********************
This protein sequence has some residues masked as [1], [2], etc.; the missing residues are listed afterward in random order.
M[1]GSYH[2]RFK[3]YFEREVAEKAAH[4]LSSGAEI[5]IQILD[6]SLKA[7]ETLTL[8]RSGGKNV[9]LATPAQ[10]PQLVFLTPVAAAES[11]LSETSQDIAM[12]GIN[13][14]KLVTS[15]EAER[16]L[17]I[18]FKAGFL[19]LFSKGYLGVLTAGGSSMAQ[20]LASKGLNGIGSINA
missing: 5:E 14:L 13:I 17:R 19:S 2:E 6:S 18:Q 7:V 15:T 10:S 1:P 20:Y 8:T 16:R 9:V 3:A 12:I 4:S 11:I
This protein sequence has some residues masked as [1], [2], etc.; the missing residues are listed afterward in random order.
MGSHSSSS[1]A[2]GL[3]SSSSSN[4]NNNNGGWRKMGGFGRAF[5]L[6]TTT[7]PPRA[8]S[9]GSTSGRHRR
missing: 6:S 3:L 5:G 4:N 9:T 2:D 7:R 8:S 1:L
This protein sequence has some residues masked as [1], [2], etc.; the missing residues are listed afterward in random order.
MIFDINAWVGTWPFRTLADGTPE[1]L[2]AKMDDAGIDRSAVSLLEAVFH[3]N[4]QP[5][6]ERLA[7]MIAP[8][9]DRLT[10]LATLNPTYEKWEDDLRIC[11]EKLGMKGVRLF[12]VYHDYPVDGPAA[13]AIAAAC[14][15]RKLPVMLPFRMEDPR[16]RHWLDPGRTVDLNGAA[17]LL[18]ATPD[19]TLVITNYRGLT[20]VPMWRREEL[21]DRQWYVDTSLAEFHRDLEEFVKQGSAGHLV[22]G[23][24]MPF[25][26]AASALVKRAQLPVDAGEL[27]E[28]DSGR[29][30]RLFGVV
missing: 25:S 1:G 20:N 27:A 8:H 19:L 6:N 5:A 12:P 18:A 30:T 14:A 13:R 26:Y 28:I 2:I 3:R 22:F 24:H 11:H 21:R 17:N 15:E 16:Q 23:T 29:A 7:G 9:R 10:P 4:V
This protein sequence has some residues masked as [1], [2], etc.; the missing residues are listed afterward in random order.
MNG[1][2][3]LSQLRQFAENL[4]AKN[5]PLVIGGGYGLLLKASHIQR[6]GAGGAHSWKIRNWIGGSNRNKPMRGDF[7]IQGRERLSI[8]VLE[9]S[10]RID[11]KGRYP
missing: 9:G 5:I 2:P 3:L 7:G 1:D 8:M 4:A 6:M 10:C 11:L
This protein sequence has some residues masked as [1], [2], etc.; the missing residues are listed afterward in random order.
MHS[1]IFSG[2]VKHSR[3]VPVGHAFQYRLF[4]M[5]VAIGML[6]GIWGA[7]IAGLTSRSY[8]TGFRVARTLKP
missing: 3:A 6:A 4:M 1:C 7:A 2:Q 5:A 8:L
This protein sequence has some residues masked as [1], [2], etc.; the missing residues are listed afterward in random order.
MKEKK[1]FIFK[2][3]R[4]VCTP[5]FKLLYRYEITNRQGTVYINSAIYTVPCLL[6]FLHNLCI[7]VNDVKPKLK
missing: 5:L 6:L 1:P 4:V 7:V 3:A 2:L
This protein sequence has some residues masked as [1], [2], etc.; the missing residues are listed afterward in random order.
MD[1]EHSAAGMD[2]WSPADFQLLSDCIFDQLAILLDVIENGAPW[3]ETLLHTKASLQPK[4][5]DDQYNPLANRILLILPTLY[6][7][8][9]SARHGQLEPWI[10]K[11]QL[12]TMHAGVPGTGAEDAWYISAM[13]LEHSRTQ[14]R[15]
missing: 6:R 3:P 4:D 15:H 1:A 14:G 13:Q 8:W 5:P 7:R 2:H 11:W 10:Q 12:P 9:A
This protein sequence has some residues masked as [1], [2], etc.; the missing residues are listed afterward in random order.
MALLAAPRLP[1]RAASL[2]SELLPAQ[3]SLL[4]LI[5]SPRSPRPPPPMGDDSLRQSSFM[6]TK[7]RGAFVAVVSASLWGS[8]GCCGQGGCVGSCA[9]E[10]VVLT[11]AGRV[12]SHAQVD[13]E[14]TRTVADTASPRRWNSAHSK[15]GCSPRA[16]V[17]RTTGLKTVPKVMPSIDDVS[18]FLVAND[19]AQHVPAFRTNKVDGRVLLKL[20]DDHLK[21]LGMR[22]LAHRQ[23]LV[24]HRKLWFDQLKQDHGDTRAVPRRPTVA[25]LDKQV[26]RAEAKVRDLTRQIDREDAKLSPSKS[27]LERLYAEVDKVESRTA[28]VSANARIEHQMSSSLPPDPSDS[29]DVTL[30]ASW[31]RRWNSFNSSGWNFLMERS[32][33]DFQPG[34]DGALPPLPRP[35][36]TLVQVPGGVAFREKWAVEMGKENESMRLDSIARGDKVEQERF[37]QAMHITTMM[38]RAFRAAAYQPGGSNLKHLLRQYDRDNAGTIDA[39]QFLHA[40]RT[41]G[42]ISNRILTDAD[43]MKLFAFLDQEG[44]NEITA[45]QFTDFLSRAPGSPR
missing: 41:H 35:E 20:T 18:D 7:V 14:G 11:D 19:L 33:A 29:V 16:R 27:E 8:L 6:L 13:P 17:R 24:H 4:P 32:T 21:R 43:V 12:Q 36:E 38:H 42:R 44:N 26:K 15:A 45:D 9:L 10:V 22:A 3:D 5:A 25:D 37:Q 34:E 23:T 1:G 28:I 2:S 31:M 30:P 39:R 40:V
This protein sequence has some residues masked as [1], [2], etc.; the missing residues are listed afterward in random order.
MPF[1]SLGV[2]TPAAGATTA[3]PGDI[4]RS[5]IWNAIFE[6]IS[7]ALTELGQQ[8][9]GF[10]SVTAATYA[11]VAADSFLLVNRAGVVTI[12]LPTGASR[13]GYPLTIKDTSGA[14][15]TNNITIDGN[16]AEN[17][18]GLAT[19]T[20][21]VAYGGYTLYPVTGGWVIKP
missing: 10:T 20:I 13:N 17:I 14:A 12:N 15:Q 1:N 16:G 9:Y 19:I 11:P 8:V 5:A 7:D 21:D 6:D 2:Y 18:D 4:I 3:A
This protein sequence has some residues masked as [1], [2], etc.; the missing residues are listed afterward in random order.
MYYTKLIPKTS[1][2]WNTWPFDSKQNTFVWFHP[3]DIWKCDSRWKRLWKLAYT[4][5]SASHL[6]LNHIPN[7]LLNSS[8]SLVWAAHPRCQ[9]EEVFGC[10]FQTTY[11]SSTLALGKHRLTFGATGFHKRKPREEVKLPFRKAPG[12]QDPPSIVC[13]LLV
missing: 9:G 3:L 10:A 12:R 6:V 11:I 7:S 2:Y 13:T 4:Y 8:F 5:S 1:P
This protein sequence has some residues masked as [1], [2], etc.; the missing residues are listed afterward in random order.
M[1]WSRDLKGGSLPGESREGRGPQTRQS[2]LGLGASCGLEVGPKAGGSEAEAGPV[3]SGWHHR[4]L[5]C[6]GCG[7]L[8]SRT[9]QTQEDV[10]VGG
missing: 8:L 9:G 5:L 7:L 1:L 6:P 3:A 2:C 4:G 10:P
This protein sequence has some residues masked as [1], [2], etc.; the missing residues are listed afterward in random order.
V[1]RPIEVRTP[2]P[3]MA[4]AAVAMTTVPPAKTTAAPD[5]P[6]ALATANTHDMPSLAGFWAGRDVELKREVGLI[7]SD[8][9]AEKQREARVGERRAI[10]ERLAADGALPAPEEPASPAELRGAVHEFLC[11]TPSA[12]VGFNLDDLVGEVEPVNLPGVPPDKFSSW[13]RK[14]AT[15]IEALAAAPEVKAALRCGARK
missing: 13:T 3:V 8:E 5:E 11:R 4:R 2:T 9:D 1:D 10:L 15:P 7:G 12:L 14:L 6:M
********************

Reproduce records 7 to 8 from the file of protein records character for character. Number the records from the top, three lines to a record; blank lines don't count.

This protein sequence has some residues masked as [1], [2], etc.; the missing residues are listed afterward in random order.
MD[1]EHSAAGMD[2]WSPADFQLLSDCIFDQLAILLDVIENGAPW[3]ETLLHTKASLQPK[4][5]DDQYNPLANRILLILPTLY[6][7][8][9]SARHGQLEPWI[10]K[11]QL[12]TMHAGVPGTGAEDAWYISAM[13]LEHSRTQ[14]R[15]
missing: 6:R 3:P 4:D 15:H 1:A 14:G 13:Q 8:W 5:P 7:R 2:H 11:W 10:Q 12:P 9:A
This protein sequence has some residues masked as [1], [2], etc.; the missing residues are listed afterward in random order.
MALLAAPRLP[1]RAASL[2]SELLPAQ[3]SLL[4]LI[5]SPRSPRPPPPMGDDSLRQSSFM[6]TK[7]RGAFVAVVSASLWGS[8]GCCGQGGCVGSCA[9]E[10]VVLT[11]AGRV[12]SHAQVD[13]E[14]TRTVADTASPRRWNSAHSK[15]GCSPRA[16]V[17]RTTGLKTVPKVMPSIDDVS[18]FLVAND[19]AQHVPAFRTNKVDGRVLLKL[20]DDHLK[21]LGMR[22]LAHRQ[23]LV[24]HRKLWFDQLKQDHGDTRAVPRRPTVA[25]LDKQV[26]RAEAKVRDLTRQIDREDAKLSPSKS[27]LERLYAEVDKVESRTA[28]VSANARIEHQMSSSLPPDPSDS[29]DVTL[30]ASW[31]RRWNSFNSSGWNFLMERS[32][33]DFQPG[34]DGALPPLPRP[35][36]TLVQVPGGVAFREKWAVEMGKENESMRLDSIARGDKVEQERF[37]QAMHITTMM[38]RAFRAAAYQPGGSNLKHLLRQYDRDNAGTIDA[39]QFLHA[40]RT[41]G[42]ISNRILTDAD[43]MKLFAFLDQEG[44]NEITA[45]QFTDFLSRAPGSPR
missing: 41:H 35:E 20:T 18:D 7:V 14:G 11:D 19:L 33:A 29:V 16:R 27:E 8:L 6:L 13:P 17:R 24:H 4:P 32:T 21:R 43:V 12:Q 36:E 38:H 42:R 44:N 26:K 15:A 45:D 9:L 10:V 22:A 3:D 5:A 25:D 37:Q 34:E 23:T 1:G 28:I 2:S 31:M 30:P 39:R 40:V